|Frank Joseph Perry, Jr.|
August 21, 1930|
New York City, New York, United States
|Died||August 29, 1995
Manhattan, New York, United States
|Cause of death||Prostate cancer|
|Resting place||Aspen, Colorado|
|Notable work(s)||David and Lisa, Mommie Dearest, On The Bridge|
(m. 1958—1971; divorced)
(m. 1977—1992; divorced)
Virginia Brush Ford
(m. 1992—1995; his death)
|Parents||Frank Joseph Perry, Sr.
Pauline E. Schwab
|Relatives||Katheryn Elizabeth Hudson (half-niece)
David Daniel Hudson (half-nephew)
Frank Joseph Perry, Jr. (August 21, 1930 – August 29, 1995) was an American stage and film director, producer, and screenwriter. His 1962 film David and Lisa was nominated for an Academy Award for Best Director. The film was written by Perry's first wife, Eleanor Perry. They would go on to collaborate on five further films, before their divorce in 1971. His later films include the Joan Crawford bio drama Mommie Dearest and the documentary On The Bridge, about his struggle with prostate cancer.
Frank Joseph Perry, Jr. was born in New York City to stockbroker Frank Joseph Perry, Sr. (March 21, 1905 — December 9, 1969) and Pauline E. Schwab, who worked at Alcoholics Anonymous. Frank Sr. was of 3/4 Portuguese and 1/4 Irish descent, while Pauline was of German descent. Pauline was also a niece of Charles M. Schwab, who founded the Bethlehem Steel Corporation. As a teenager, Frank Jr. began pursuing his interest in the theater with a job as a parking lot attendant for the Westport Country Playhouse in nearby Westport, Connecticut. He attended the University of Miami. He produced several plays at Westport and then turned for a time to producing television documentaries.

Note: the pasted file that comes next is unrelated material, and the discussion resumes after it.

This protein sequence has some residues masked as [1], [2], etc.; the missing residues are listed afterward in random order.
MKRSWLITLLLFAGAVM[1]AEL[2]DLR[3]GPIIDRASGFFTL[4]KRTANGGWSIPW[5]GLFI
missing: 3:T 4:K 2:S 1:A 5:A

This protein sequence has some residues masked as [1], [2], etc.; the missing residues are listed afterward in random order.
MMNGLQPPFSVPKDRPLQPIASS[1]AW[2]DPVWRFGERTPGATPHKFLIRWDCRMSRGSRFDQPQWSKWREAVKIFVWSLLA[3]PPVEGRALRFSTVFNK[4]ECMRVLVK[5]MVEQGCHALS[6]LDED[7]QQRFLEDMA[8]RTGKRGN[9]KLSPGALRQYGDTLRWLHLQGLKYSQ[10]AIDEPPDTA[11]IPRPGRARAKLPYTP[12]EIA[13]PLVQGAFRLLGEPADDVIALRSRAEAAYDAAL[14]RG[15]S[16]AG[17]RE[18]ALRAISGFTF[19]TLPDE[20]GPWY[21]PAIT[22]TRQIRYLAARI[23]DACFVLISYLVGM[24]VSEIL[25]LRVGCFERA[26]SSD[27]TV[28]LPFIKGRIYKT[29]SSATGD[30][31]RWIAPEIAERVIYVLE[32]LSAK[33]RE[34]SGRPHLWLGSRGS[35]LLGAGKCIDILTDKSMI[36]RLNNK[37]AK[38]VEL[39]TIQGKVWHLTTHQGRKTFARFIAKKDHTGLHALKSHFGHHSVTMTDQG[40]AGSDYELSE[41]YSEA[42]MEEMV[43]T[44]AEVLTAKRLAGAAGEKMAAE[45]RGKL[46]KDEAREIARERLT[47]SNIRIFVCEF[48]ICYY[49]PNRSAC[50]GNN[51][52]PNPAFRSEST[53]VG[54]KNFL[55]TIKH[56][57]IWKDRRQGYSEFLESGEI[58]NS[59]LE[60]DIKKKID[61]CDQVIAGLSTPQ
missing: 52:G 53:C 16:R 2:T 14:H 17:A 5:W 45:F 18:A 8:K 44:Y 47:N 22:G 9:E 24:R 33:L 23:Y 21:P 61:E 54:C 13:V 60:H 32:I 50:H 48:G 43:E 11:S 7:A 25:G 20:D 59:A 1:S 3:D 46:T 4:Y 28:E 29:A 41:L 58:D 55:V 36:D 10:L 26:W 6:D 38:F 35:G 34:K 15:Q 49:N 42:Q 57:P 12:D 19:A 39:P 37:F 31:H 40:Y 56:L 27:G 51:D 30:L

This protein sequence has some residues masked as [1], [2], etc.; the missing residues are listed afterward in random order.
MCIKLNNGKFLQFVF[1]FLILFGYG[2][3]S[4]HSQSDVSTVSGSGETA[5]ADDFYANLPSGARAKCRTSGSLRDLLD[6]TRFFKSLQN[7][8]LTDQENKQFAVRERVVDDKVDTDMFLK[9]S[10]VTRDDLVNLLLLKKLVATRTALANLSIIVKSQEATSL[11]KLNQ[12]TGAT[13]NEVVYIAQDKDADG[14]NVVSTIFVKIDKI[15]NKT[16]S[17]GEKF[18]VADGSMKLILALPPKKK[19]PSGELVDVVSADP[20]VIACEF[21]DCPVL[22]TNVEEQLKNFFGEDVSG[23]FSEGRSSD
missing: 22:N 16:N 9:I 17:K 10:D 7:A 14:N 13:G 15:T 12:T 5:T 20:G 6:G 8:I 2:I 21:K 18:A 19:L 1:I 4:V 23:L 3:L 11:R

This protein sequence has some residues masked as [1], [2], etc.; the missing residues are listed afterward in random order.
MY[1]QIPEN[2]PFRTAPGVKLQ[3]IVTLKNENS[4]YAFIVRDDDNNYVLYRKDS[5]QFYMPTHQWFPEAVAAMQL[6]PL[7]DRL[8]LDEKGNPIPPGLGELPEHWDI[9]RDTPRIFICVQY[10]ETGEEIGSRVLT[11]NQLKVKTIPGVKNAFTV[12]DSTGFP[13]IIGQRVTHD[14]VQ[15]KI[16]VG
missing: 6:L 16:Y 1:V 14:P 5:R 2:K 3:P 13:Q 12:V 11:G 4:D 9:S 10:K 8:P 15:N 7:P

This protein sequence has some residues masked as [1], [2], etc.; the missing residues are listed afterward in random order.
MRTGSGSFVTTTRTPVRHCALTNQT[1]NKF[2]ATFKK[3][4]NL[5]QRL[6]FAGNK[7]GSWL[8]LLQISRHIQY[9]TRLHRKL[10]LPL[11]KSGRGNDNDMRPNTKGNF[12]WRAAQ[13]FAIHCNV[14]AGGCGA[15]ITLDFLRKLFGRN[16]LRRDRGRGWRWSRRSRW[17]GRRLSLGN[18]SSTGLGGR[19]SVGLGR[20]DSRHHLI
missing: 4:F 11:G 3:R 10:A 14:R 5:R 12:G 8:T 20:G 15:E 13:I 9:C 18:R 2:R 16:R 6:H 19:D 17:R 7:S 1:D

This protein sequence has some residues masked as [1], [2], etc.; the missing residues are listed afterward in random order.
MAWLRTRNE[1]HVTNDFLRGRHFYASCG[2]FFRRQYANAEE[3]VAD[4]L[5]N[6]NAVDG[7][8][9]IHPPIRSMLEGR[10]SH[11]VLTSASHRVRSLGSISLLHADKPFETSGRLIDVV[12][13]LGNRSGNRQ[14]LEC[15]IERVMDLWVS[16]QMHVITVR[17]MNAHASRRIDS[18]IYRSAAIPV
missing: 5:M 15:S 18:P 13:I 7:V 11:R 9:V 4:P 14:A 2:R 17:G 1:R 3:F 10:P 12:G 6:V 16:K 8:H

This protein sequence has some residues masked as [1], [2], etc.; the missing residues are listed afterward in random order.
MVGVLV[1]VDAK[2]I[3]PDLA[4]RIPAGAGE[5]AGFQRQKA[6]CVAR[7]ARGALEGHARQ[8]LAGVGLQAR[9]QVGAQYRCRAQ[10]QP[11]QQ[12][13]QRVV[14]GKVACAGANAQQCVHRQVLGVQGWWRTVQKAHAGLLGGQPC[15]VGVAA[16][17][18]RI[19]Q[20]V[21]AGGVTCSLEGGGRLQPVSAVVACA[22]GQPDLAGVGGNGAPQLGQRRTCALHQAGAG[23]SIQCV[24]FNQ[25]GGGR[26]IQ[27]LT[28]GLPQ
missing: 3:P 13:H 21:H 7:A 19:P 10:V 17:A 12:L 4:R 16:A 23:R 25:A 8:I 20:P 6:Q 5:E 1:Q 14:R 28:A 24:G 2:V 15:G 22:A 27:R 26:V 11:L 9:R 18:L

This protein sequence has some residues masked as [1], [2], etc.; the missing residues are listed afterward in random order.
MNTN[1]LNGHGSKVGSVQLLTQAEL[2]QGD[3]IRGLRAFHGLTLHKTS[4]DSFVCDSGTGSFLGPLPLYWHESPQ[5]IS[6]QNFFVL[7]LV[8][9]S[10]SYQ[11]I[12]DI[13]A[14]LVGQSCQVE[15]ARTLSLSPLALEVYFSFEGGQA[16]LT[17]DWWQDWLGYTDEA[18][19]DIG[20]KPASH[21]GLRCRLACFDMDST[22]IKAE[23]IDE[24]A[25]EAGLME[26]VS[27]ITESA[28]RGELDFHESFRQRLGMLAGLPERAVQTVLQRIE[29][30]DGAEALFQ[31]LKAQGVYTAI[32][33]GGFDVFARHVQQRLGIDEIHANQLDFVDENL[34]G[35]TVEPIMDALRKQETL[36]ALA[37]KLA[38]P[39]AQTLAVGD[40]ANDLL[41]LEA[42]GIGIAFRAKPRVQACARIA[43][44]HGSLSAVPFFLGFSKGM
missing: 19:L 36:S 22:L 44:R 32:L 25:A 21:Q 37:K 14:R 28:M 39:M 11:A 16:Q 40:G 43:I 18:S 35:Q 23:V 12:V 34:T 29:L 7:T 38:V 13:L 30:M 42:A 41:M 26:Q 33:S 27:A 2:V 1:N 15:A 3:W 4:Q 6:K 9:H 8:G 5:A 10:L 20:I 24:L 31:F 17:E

A veteran of the Korean War, he returned to the entertainment industry after being discharged and made his directorial debut in 1962 with the low-budget drama film David and Lisa. Based on the novel by Theodore Isaac Rubin, the screenplay was written by his wife, Eleanor Rosenfeld, who received a nomination for an Academy Award for Writing Adapted Screenplay. A character study of two emotionally disturbed teenagers, the film was successful at the box office and met with much critical acclaim, earning him a nomination for an Academy Award for Directing. Both Perrys would eventually join the select group of non-actors awarded membership in The Actors Studio.